A True Relationship With Food

What creates a real, true relationship with food in our lives?

Join us in the video for more:

Like the law of gravity, there are certain laws of nutrition that influence our lives in a very broad sense. We all know that laws of nature determine outcomes. If we step off a cliff, the law of gravity acts in a way that creates suffering for us. We fall and hurt ourselves.

Like that, when we “step off a cliff” nutritionally with food choices we make, suffering in the form of heart disease, diabetes, osteoporosis can occur.

For decades, research has shown the relationship between nutrition and the prevention and even reversal of chronic conditions like heart disease, diabetes, arthritis and much more. The research shows that by following some simple laws of nutrition, we stay healthy, we don’t fall off a cliff.

Over the next few weeks, we’ll take a look at some of the elements that we consider make up the laws of nutrition that help us avoid or eliminate these kinds of diseases.

For years, we’ve been saying that our bodies regenerate when we eat a wide variety of organic, High Nutrient Dense whole foods. These are the elements of the laws of nutrition we want to explore: a wide variety of food, organic food, High Nutrient Dense food and whole food.

This week, let’s take a look at organic.

It’s hard to tell if there’s much difference between organic food and conventionally grown food by just looking at it. But there are several things to consider.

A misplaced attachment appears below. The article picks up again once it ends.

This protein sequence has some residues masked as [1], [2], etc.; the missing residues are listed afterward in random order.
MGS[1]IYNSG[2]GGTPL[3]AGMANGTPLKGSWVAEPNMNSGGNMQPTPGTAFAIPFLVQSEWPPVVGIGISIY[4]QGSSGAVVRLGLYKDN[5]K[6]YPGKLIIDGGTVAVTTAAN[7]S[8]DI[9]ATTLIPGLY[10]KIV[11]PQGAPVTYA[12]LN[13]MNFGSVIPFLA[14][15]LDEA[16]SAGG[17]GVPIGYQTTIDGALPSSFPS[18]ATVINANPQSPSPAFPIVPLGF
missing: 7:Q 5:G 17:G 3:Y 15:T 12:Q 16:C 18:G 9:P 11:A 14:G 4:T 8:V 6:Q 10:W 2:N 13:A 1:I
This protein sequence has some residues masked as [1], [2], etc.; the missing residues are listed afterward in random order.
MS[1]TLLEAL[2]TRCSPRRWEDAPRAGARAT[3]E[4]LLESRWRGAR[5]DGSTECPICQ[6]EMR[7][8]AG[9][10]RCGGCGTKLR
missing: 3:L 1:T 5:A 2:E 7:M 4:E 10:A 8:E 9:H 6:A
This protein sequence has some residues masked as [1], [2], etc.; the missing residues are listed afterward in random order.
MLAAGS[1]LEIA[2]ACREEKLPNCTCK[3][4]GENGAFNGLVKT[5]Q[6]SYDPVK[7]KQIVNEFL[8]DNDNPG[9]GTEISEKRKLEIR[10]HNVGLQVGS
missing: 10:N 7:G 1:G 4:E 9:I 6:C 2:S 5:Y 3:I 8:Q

The first is that conventional foods have traces of herbicides and pesticides that can’t be seen. Most all of these are known carcinogens. So, although there are only traces of these toxins in conventional food, in wanting to create a healthy relationship with food and align with the laws of nutrition, we suggest leaving them alone.

Also, research has shown there’s a difference in the nutritional content of organic food vs. conventional. Take a look at the chart below.

This was shocking to us when we first saw it. How could there be 11 times more calcium in an organic tomato verses a conventional one? Or that there was 22 times more iron in organic snap peas than conventional. That seemed unbelievable. But this reality was pointed out by what a Naturopath told us.

When we had our all-organic restaurant in Santa Fe, we had a naturopathic doctor volunteer with us because she wanted to learn more about organic food. She said the one thing she saw brought improvement to all of her patients regardless of what the condition was, was when they made the shift to organic food.

That makes sense when we see nutritional differences like these together with the fact that her patients were no longer being exposed to toxins.

Try organic and see what your body says when you get present with what you’re eating. See what you’re drawn to in having a real relationship with food, one that aligns us with the laws of nutrition that keep us healthy, vital and full of energy.